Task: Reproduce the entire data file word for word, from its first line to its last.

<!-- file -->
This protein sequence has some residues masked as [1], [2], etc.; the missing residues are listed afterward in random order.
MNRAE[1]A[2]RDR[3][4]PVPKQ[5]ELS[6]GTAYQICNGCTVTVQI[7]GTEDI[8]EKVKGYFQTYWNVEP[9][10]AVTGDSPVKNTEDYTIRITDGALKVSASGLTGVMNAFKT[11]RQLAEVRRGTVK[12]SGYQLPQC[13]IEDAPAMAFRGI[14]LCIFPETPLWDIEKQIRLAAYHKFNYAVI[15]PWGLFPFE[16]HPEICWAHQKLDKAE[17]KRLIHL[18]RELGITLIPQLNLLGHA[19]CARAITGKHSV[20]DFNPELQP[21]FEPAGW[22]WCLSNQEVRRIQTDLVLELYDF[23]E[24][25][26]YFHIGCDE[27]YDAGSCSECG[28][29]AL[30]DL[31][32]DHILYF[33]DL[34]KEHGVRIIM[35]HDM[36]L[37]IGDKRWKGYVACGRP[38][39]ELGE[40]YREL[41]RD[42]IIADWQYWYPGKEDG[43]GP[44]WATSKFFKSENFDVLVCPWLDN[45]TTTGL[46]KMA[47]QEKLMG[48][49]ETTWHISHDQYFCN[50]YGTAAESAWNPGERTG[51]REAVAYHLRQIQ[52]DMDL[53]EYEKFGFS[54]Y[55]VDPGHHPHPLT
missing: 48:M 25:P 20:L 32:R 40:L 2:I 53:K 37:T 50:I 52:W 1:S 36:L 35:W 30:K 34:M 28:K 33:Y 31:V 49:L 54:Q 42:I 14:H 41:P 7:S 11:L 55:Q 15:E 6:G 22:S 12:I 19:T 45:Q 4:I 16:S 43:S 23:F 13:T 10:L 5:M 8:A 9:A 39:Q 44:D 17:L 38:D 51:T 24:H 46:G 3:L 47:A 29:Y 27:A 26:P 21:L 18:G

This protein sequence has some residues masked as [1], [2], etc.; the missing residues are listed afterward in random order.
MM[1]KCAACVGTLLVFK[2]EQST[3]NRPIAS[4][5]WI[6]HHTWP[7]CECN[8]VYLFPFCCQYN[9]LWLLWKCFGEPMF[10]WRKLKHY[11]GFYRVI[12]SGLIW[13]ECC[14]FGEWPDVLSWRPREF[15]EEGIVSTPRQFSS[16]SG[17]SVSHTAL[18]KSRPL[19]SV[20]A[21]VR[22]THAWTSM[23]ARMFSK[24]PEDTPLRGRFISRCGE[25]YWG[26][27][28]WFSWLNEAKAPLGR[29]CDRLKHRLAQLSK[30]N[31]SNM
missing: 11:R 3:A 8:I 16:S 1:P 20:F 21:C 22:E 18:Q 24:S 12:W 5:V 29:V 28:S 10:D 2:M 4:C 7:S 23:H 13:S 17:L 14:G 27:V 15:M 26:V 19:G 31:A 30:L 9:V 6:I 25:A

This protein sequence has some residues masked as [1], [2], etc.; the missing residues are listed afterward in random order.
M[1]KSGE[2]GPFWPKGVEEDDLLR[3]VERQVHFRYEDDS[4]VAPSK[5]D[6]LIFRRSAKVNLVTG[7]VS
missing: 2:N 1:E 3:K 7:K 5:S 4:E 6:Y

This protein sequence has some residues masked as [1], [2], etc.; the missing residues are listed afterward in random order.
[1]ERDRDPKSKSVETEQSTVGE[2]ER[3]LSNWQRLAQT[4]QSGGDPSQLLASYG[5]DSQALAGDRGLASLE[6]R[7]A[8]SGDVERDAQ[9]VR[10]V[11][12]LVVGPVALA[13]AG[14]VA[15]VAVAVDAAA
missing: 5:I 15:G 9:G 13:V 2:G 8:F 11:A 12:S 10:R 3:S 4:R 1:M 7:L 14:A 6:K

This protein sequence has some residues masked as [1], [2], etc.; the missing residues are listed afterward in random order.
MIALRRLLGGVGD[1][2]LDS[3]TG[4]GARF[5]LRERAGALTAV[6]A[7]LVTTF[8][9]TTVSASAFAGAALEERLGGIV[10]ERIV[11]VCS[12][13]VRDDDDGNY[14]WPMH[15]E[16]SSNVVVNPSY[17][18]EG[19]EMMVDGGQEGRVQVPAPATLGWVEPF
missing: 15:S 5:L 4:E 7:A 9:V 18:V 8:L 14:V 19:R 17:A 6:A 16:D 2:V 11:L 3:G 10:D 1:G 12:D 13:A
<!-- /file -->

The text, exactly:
This protein sequence has some residues masked as [1], [2], etc.; the missing residues are listed afterward in random order.
MNRAE[1]A[2]RDR[3][4]PVPKQ[5]ELS[6]GTAYQICNGCTVTVQI[7]GTEDI[8]EKVKGYFQTYWNVEP[9][10]AVTGDSPVKNTEDYTIRITDGALKVSASGLTGVMNAFKT[11]RQLAEVRRGTVK[12]SGYQLPQC[13]IEDAPAMAFRGI[14]LCIFPETPLWDIEKQIRLAAYHKFNYAVI[15]PWGLFPFE[16]HPEICWAHQKLDKAE[17]KRLIHL[18]RELGITLIPQLNLLGHA[19]CARAITGKHSV[20]DFNPELQP[21]FEPAGW[22]WCLSNQEVRRIQTDLVLELYDF[23]E[24][25][26]YFHIGCDE[27]YDAGSCSECG[28][29]AL[30]DL[31][32]DHILYF[33]DL[34]KEHGVRIIM[35]HDM[36]L[37]IGDKRWKGYVACGRP[38][39]ELGE[40]YREL[41]RD[42]IIADWQYWYPGKEDG[43]GP[44]WATSKFFKSENFDVLVCPWLDN[45]TTTGL[46]KMA[47]QEKLMG[48][49]ETTWHISHDQYFCN[50]YGTAAESAWNPGERTG[51]REAVAYHLRQIQ[52]DMDL[53]EYEKFGFS[54]Y[55]VDPGHHPHPLT
missing: 48:M 25:P 20:L 32:R 40:L 2:I 53:K 37:T 50:I 52:W 1:S 36:L 35:W 30:K 34:M 28:K 33:Y 31:V 49:L 54:Q 42:I 14:H 41:P 7:S 11:L 55:Q 15:E 6:G 22:S 12:I 19:T 45:Q 4:I 16:S 43:S 23:F 13:T 10:L 5:M 8:A 9:A 39:Q 44:D 17:L 38:D 51:T 24:H 46:G 3:L 47:A 29:Y 27:A 26:P 21:L 18:G

This protein sequence has some residues masked as [1], [2], etc.; the missing residues are listed afterward in random order.
MM[1]KCAACVGTLLVFK[2]EQST[3]NRPIAS[4][5]WI[6]HHTWP[7]CECN[8]VYLFPFCCQYN[9]LWLLWKCFGEPMF[10]WRKLKHY[11]GFYRVI[12]SGLIW[13]ECC[14]FGEWPDVLSWRPREF[15]EEGIVSTPRQFSS[16]SG[17]SVSHTAL[18]KSRPL[19]SV[20]A[21]VR[22]THAWTSM[23]ARMFSK[24]PEDTPLRGRFISRCGE[25]YWG[26][27][28]WFSWLNEAKAPLGR[29]CDRLKHRLAQLSK[30]N[31]SNM
missing: 11:R 3:A 8:I 16:S 1:P 20:F 21:C 22:E 18:Q 24:S 12:W 5:V 29:V 28:S 10:D 2:M 4:C 7:S 23:H 13:S 17:L 14:G 27:V 15:M 26:V 19:G 31:A 30:L 9:V 6:I 25:A

This protein sequence has some residues masked as [1], [2], etc.; the missing residues are listed afterward in random order.
M[1]KSGE[2]GPFWPKGVEEDDLLR[3]VERQVHFRYEDDS[4]VAPSK[5]D[6]LIFRRSAKVNLVTG[7]VS
missing: 2:N 1:E 3:K 7:K 5:S 4:E 6:Y

This protein sequence has some residues masked as [1], [2], etc.; the missing residues are listed afterward in random order.
[1]ERDRDPKSKSVETEQSTVGE[2]ER[3]LSNWQRLAQT[4]QSGGDPSQLLASYG[5]DSQALAGDRGLASLE[6]R[7]A[8]SGDVERDAQ[9]VR[10]V[11][12]LVVGPVALA[13]AG[14]VA[15]VAVAVDAAA
missing: 5:I 15:G 9:G 13:V 2:G 8:F 11:A 12:S 10:R 3:S 4:R 1:M 7:L 14:A 6:K

This protein sequence has some residues masked as [1], [2], etc.; the missing residues are listed afterward in random order.
MIALRRLLGGVGD[1][2]LDS[3]TG[4]GARF[5]LRERAGALTAV[6]A[7]LVTTF[8][9]TTVSASAFAGAALEERLGGIV[10]ERIV[11]VCS[12][13]VRDDDDGNY[14]WPMH[15]E[16]SSNVVVNPSY[17][18]EG[19]EMMVDGGQEGRVQVPAPATLGWVEPF
missing: 15:S 5:L 4:E 7:A 9:V 18:V 8:L 14:V 19:R 17:A 6:A 16:D 2:V 11:L 3:G 10:D 1:G 12:D 13:A